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Delta and Aeromexico must end joint venture, DOT rules


In a move Delta Air Lines described as an “unprecedented, regulatory overreach,” the U.S. Department of Transportation late last week ordered the Atlanta-based carrier to unwind its joint venture with Mexican carrier Aeromexico.

In an order Friday, the DOT refused to renew the two airlines’ antitrust protections, which have been in place since 2016, citing steps by the Mexican government at Mexico City International Airport (MEX) that it sees as anti-competitive.

This step could mean changes in air travel aboard the two carriers between the U.S. and Mexico.

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Under the tentative order, the two airlines would have to unwind their joint venture by late October.

More than an alliance partnership

ZACH GRIFF/THE POINTS GUY

Though Delta and Aeromexico are both members of the SkyTeam alliance, their partnership runs much deeper.

For more than a decade now, Delta has held an equity stake in the Mexico City-based carrier and has increased it over time.

As part of the arrangement, the two airlines codeshare on routes.

Just last fall, for instance, Aeromexico announced 17 new routes to begin in 2024. Fourteen of those routes involved Delta hub cities, particularly Hartsfield-Jackson Atlanta International Airport (ATL) and Detroit Metropolitan Wayne County Airport (DTW).

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On Delta’s October 2023 earnings call, president Glen Hauenstein noted the company’s close cooperation with Aeromexico.

“You can see us coordinating with them,” Hauenstein told analysts. “We’ve been working closely with them continue to work on where we see strength and being able to serve those markets better, including the auto sector in Detroit and including Atlanta as a primary gateway to Mexico primary and secondary airports.”

Hauenstein called Mexico a “great source of strength” for the Delta over the previous year.

Antitrust immunity denied

The U.S. government has taken issue with how the Mexican government has regulated Mexico City’s primary airport — and Aeromexico’s home base.

When Delta and Aeromexico deepened their partnership in the mid to late 2010s, a big contingency was the divestiture of “slots.” Slots are typically used at congested airports where flight demand exceeds capacity. By requiring a divestiture, regulators sought to prevent Delta and Aeromexico from simply massing their slots at the airport — where the pair already have an outsized presence — and release some to other airlines in the hopes of increasing competition.

In the U.S., slots are used at airports in the New York region and at Ronald Reagan Washington National Airport (DCA), where gate space is at a premium.

The DOT argues the Mexican government has been “opaque and anti-competitive” in governing slots — often to the benefit of Aeromexico and the detriment of new-entrant airlines that could enhance competition.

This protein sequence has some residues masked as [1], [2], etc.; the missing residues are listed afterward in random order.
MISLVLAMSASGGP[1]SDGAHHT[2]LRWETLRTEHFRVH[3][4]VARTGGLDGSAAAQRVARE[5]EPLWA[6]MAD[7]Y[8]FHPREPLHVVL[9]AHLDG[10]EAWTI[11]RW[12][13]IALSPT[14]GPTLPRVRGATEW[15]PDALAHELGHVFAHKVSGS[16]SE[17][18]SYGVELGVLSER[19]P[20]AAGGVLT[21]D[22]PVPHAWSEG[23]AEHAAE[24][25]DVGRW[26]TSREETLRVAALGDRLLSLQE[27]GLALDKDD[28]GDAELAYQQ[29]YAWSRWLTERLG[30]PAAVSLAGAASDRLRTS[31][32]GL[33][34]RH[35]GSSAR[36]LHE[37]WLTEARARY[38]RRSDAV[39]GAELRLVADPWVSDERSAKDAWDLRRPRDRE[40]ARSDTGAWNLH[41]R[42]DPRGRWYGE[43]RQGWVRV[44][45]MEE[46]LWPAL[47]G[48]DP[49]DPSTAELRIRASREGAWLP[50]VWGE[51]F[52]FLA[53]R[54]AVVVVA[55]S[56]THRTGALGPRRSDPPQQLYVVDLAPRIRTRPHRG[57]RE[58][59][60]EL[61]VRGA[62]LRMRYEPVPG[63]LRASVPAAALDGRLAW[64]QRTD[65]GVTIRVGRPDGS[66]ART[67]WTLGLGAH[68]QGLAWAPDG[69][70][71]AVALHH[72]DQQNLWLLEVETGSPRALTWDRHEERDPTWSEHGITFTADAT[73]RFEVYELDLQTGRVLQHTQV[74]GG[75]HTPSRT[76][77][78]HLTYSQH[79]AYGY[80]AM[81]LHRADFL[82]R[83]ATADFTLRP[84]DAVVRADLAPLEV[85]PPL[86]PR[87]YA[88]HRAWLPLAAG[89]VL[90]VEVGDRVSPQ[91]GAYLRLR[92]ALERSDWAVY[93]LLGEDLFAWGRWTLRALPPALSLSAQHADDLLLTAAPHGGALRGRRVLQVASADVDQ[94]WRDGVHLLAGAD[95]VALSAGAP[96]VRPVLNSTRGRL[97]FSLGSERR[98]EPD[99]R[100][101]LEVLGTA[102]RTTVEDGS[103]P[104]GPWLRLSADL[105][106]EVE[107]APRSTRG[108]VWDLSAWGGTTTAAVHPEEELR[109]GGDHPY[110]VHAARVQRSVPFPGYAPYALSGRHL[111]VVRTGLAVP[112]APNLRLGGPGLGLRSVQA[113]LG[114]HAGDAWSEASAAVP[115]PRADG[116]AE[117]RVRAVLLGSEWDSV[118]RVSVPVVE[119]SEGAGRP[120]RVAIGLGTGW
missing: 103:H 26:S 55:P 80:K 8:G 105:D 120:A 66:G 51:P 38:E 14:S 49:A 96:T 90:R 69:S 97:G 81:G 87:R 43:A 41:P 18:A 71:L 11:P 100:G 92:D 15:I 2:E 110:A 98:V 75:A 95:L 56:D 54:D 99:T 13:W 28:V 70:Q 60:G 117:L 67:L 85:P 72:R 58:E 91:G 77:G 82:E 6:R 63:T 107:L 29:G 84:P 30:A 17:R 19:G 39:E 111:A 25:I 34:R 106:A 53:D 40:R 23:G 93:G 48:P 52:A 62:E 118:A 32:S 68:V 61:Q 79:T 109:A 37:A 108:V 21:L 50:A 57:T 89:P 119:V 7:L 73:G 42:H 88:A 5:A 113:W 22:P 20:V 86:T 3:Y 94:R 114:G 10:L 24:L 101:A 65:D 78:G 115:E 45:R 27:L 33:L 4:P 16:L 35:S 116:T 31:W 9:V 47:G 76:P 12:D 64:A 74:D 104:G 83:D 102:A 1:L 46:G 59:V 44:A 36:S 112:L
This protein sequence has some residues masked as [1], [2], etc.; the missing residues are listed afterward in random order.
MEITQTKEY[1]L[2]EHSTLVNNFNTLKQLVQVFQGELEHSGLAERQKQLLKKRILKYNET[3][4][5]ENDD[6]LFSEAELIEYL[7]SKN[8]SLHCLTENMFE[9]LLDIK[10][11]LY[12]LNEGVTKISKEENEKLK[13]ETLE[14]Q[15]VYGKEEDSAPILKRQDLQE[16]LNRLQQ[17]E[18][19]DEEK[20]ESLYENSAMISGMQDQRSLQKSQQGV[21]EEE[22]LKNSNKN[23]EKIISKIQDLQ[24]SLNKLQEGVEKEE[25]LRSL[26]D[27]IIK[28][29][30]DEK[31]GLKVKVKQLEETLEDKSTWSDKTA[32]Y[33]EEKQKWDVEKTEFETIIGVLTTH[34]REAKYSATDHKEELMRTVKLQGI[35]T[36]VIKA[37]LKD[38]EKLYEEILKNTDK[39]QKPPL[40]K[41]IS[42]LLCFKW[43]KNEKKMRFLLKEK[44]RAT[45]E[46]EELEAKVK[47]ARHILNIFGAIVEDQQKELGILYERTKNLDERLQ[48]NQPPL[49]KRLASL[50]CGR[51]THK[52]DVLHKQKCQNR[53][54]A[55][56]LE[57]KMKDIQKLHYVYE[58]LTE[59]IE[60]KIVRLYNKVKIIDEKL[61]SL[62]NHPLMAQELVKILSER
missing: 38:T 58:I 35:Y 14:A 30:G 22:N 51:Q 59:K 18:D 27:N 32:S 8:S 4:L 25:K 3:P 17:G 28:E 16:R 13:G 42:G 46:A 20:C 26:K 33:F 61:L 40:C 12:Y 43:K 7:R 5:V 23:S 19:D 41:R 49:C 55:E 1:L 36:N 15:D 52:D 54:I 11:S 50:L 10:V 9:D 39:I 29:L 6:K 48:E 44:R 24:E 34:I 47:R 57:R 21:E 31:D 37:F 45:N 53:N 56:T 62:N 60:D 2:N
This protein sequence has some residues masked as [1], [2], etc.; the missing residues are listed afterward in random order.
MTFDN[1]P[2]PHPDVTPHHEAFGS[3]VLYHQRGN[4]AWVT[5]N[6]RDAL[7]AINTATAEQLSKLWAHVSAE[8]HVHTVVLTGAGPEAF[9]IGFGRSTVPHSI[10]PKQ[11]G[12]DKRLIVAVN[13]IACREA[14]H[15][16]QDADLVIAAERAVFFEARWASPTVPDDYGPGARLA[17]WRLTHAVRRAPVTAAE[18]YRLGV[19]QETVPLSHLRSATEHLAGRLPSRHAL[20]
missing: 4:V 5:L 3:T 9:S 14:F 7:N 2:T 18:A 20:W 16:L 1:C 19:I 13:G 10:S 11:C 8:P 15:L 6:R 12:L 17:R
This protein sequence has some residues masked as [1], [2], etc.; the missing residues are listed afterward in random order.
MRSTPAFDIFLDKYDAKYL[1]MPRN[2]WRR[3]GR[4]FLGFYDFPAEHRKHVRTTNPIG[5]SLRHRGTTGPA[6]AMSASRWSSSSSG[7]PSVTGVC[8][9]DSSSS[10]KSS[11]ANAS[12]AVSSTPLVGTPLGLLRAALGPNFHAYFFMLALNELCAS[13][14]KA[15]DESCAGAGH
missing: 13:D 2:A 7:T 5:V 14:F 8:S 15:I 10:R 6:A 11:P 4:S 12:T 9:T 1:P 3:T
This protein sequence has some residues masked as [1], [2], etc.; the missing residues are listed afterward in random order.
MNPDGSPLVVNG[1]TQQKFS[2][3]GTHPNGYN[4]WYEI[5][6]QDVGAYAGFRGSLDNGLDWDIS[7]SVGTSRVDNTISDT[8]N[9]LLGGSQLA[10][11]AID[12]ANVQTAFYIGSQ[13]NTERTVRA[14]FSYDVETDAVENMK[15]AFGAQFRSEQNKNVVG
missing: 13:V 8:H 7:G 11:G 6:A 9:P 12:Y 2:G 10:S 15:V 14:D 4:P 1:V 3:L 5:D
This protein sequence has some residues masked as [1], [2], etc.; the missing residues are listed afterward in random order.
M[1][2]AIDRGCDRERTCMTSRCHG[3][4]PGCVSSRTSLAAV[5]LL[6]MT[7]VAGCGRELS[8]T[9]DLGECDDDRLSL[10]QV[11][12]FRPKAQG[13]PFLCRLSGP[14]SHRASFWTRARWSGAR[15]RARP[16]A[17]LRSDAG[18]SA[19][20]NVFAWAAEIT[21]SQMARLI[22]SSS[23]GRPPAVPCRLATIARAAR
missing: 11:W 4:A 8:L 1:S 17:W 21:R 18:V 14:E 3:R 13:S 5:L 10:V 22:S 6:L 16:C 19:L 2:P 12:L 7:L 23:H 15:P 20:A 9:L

Aircraft at the gate in Mexico City. DANIEL SLIM/AFP/GETTY IMAGES

More recently, the DOT said the Mexican government cut air cargo operations at Mexico City and that the airport has seen falling flight capacity numbers over the last three peak air travel seasons — all in the name of renovations at the airport needed to relieve capacity problems.

“However,” the order explained, “the Mexican Government has more recently conceded that no such construction plans exist.”

Joint venture must unwind

As a result, the DOT refused to renew Delta and Aeromexico’s antitrust protections and ordered the airlines to unwind their joint venture by Oct. 26.

The airlines will likely have a chance to contest the DOT’s ruling over the coming months.

In the meantime, though, the U.S. government asked the airlines to submit a wind-down schedule to ensure consumers are not harmed as their tie-up comes to an end.

Delta responds

In a statement Monday evening, Delta said it’s “deeply disappointed” by the DOT’s tentative decision.

Delta pledged to “take all necessary steps” to protect the millions of consumers whom it says have benefitted from the arrangement.

What does this mean for travelers?

Delta and Aeromexico likely wouldn’t have to do away with all aspects of their partnership, even if the DOT’s recent ruling is ultimately finalized.

As long as the two carriers remain SkyTeam partners, customers would likely be able to continue enjoying certain reciprocal loyalty program perks afforded to customers throughout the alliance.

For instance, if you’re a Delta Medallion, you would likely still be able to enjoy your Sky Priority benefits when flying aboard Aeromexico. The same goes for Aeromexico Rewards members flying aboard Delta.

A Delta Air Lines aircraft at the gate at Dulles International Airport (IAD). SEAN CUDAHY/THE POINTS GUY

Also, SkyMiles members would likely still be able to earn miles on Aeromexico flights (and vice versa).

However, the two carriers might face new restrictions on codesharing and would no longer have antitrust immunity to coordinate schedules and fares the way that they do today.

In its Monday statement, Delta said the joint venture has been directly responsible for the launch of 15 new routes between the U.S. and Mexico. It said the joint venture has been “critical to connecting communities and businesses in both countries.”

Time will tell what might happen to some of these codeshare-heavy routes.

Bottom line

Barring any change of heart by the DOT, Delta and Aeromexico will have to unwind their joint venture by Oct. 26.

This will almost certainly bring changes on routes between the U.S. and Mexico aboard the two carriers. However, customers should still be able to earn miles and enjoy reciprocal loyalty benefits when flying aboard the two carriers since both remain SkyTeam alliance partners.

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